The program will also serve as a launching point for their graduates respective careers in chemical dependency, addiction and mental health services.
The need for paraprofessionals and professionals to address the impact of addiction and to aid in recovering is great throughout Ohio, especially in the Southwestern region, according to a statement from Clark State.
“The workforce problem in our area is three-fold: there is a significant workforce shortage, providers compete for the limited pool of skilled workers and entry-level workers could be retained and move-up by raising their trauma-informed, integrated addiction competencies and credentials,” said CEO of the Mental Health Recovery Board of Clark, Greene and Madison Counties, Greta Mayer.
PHOTO GALLERY: National Night Out in Springfield
Clark State’s grant proposal stated many people in rural areas of Ohio have extremely limited access to medication-assisted treatment, and it is a critical issue in the rural area of southwest Ohio where opioid abuse rates are high, but local access to treatment is limited.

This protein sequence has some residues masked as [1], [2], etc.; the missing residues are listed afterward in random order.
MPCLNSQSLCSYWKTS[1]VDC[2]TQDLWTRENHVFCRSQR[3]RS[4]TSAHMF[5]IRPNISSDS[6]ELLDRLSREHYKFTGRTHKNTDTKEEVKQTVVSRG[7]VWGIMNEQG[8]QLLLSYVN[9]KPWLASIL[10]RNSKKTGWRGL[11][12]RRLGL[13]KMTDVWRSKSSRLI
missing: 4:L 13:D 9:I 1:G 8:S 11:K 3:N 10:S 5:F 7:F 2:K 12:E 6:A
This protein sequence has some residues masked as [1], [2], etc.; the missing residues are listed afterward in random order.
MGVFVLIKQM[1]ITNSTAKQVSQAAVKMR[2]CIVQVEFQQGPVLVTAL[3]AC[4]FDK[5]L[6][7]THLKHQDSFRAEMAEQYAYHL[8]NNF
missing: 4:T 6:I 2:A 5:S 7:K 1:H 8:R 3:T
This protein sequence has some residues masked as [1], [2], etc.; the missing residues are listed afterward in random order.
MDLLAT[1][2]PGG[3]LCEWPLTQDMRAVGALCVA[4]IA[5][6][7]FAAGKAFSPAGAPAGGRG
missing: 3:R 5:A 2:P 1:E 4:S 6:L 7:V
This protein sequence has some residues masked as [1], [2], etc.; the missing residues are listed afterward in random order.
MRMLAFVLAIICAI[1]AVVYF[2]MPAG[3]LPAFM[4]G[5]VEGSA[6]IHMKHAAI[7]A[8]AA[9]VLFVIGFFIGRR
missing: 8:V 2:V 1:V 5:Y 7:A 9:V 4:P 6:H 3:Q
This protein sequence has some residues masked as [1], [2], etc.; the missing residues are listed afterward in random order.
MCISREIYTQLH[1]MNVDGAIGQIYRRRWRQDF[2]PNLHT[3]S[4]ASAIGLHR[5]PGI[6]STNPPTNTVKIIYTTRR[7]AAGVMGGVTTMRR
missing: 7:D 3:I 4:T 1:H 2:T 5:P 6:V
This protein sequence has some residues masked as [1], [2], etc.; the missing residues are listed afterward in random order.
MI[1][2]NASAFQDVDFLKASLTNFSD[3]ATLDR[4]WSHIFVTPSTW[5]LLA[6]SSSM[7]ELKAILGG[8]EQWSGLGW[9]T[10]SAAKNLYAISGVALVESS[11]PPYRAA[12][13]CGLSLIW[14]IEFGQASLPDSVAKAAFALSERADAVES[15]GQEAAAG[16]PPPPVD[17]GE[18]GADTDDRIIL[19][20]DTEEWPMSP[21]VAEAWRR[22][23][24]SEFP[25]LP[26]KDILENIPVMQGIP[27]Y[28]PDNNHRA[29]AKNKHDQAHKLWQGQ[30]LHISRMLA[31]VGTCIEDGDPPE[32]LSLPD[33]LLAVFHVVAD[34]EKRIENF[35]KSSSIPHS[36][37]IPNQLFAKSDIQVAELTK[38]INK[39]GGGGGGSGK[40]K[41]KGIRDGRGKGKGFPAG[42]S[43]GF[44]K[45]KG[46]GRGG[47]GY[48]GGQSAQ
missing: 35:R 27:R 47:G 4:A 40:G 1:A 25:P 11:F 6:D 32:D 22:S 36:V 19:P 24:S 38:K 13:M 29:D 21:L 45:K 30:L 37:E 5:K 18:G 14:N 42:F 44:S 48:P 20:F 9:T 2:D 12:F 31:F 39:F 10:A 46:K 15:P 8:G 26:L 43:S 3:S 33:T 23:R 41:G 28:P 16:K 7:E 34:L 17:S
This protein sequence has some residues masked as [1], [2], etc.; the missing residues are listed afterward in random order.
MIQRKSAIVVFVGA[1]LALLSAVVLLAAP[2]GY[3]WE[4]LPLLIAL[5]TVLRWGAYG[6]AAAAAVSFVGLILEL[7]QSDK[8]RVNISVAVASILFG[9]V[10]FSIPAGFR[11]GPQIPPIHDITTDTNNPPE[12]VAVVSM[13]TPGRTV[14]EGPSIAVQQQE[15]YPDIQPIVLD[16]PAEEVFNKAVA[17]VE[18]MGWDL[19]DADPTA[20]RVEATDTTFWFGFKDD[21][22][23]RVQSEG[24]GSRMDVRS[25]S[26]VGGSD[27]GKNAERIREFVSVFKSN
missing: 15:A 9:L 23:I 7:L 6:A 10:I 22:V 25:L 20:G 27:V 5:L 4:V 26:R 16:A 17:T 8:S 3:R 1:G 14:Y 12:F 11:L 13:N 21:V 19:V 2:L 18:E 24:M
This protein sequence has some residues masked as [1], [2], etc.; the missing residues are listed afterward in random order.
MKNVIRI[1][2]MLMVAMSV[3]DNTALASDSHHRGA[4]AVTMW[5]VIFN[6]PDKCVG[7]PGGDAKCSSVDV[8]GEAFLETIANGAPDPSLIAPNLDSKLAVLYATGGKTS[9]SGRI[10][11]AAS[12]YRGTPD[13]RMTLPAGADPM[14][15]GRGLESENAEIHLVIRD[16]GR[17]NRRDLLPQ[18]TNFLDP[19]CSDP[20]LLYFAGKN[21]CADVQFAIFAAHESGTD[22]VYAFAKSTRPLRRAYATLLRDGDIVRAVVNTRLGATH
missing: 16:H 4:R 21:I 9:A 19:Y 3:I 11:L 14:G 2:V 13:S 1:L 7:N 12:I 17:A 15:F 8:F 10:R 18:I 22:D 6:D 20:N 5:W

Clark State serves both urban and rural communities in its catchment area.
Jo Alice Blondin, president of Clark State, said addiction is a serious problem, “in our city, our region, our state and our nation.”
“Clark State wants to be a problem-solver, and knowing the excellent education provided by our social services faculty and the strong support we get form our partners, we knew we had to jump at this opportunity,” Blondin said.
Springfield opened its only medication-assisted treatment clinic. BrightView, located at 201 N. Yellow Springs St., in late May.
According to a statement from the company, BrightView, “takes a positive approach to treating the disease of addiction and engaging those afflicted by it through a combination of medication-assisted treatment, counseling and social support.”